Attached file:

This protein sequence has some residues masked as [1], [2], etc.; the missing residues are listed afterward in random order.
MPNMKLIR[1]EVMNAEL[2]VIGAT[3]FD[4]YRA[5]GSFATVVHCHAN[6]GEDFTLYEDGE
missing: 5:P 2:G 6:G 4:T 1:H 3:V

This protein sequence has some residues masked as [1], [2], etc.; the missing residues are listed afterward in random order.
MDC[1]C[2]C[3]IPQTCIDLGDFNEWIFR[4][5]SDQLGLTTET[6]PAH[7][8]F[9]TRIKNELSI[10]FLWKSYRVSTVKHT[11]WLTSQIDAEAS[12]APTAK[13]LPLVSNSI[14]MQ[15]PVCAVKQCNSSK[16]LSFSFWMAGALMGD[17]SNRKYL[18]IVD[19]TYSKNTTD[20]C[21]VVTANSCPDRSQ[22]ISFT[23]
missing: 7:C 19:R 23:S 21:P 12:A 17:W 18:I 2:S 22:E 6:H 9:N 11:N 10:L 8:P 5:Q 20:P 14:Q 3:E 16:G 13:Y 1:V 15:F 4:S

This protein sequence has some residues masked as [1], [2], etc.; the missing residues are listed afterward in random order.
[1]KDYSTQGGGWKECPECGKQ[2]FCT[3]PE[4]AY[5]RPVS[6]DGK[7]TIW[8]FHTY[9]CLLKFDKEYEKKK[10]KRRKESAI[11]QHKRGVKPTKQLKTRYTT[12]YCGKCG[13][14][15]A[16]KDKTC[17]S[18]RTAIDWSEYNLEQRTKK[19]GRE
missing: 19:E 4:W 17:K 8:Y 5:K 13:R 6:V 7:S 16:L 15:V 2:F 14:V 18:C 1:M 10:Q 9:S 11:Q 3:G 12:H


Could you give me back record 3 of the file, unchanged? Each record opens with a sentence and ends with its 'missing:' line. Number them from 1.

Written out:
This protein sequence has some residues masked as [1], [2], etc.; the missing residues are listed afterward in random order.
[1]KDYSTQGGGWKECPECGKQ[2]FCT[3]PE[4]AY[5]RPVS[6]DGK[7]TIW[8]FHTY[9]CLLKFDKEYEKKK[10]KRRKESAI[11]QHKRGVKPTKQLKTRYTT[12]YCGKCG[13][14][15]A[16]KDKTC[17]S[18]RTAIDWSEYNLEQRTKK[19]GRE
missing: 19:E 4:W 17:K 8:Y 5:K 13:R 6:V 7:S 16:L 15:V 2:F 14:V 18:C 1:M 10:Q 9:S 11:Q 3:G 12:H